Public-Private Partnership Potential

The future of P3s in Canada is up for debate. At a high level, a public-private partnership is any transaction structure including both private and public parties working together towards a common goal.

In essence, the goal is to deliver “value for money” – maximizing value for Canadians when all factors, including asset life, risk, and the time value of capital, are considered. Most commonly used for large non-routine infrastructure projects at the federal, provincial, and municipal levels, some of the perceived benefits of P3s include:

  • on-time, on budget delivery,
  • risk transfer from public to private entities, and
  • whole life cycle cost certainty and cost minimization – insulating the public sector from any errors made by the private sector.


The most practical application of P3s might be in relation to maintenance services, particularly as it relates to public safety – things like snow removal and ice control as well as traffic accommodation at accident sites. These crews operate based on 24/7/365 manpower coverage. Typically the Design Build contractor will attempt to optimize the construction phase with long term performance, future maintenance, and operating cost all being the responsibility of the Owner. However; Design Build Finance Maintain (with or without Operations) incorporates a long-term arrangement (typically 25-35 years) whereby the P3 contractor accepts full contractual responsibility for design and construction as well as maintenance and capital asset preservation. The public entity is then able to mandate based on the contract seemingly ridiculous service level agreements for things like winter maintenance (plows on the road within 15 minutes of receiving a call from the public sector organization is not unheard of, for example).


But you don’t have to look far to find examples of systemic problems across P3 programs and methodologies. Many experts have coined the phrase 2Ts relating to P3s…terrific and terrible.

  • Over-inflated initial cost estimates and little competition among large P3 contractors,
  • Lack of evidence or empirical data to support the risk transfer from the public sector to the private sector, and
  • Long-term liabilities and outstanding commitments to private corporations – totaling tens of billions of dollars in Ontario alone.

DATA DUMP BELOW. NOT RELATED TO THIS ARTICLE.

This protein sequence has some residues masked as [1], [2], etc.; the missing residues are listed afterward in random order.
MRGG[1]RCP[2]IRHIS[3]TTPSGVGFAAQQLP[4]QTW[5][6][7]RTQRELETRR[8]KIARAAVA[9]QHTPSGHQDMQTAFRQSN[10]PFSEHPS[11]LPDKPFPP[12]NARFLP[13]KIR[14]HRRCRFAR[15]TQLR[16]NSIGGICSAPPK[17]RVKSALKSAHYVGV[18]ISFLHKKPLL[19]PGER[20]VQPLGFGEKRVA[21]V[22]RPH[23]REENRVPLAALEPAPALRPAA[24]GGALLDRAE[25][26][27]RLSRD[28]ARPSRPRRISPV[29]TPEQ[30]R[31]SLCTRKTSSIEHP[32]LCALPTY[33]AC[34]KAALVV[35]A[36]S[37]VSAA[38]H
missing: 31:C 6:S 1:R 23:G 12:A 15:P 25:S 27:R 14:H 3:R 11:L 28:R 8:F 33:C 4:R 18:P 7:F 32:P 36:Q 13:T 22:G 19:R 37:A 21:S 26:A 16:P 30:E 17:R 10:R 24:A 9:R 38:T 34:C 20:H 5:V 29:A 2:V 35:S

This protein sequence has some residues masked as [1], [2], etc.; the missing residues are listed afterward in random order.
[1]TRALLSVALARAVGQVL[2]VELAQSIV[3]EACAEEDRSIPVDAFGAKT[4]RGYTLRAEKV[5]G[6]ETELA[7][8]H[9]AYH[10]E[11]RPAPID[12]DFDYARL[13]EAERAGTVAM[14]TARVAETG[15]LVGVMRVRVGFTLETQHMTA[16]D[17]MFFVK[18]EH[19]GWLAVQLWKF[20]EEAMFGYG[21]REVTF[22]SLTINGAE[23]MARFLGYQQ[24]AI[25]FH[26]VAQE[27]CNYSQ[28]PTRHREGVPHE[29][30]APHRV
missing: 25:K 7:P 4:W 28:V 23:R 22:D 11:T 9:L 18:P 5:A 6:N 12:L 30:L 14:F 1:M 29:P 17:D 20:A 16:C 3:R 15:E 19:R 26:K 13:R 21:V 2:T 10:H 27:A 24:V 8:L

To dig into the concept of risk further, in Canada P3s are setup as Special Purpose Vehicles (SPVs) or “bankruptcy-remote entities”. An entity is created by a consortium solely for a single transaction meaning that the larger companies behind P3 projects can walk away at any time, risking only the equity they have put into the project. The ultimate responsibility for delivering a project or service rests with the government or another public entity, and most P3s are setup such that the entity is guaranteed payments directly from the government, again lowering the risk for companies involved.


Common sense (and basic behavioural psychology) suggests that pay for performance (P4P) should work – using pay(ment) as leverage to secure a desired outcome. In fact, it is among many candidates’ top 3 most important criteria for making a move and in many cases represents the fulfillment of “the American Dream” – the harder you work, the more money you make. However, the evidence is overwhelming that P4P doesn’t work – moving the focus from the task to the reward, inducing executives to take company-killing risks, and often causing people to act unethically.


P4P or “value-based purchasing” in healthcare probably gets the most attention, and rightfully so – rewarding physicians and hospitals for meeting performance measures for quality and efficiency and penalizing caregivers for poor outcomes, medical errors, and increased costs. But, when it comes to P3 hospitals, most experts will caution you that hospitals that operate as P3s are a form of private for-profit “care” that erodes Canada’s universal health care system – profit becomes the focus of the service instead of health care. This raises the argument that P3s are perhaps best used when it is possible to separate the funding and operating models or for large infrastructure projects where the cost of the infrastructure itself far exceeds the cost of maintenance.


Nevertheless, P3s continue to gain traction in Canada and if you are a public entity are a great tool to have in your toolkit and, so long as we are making informed ( and transparent decisions, have the potential to deliver the best value for Canadian taxpayers, particularly on non-routine infrastructure projects.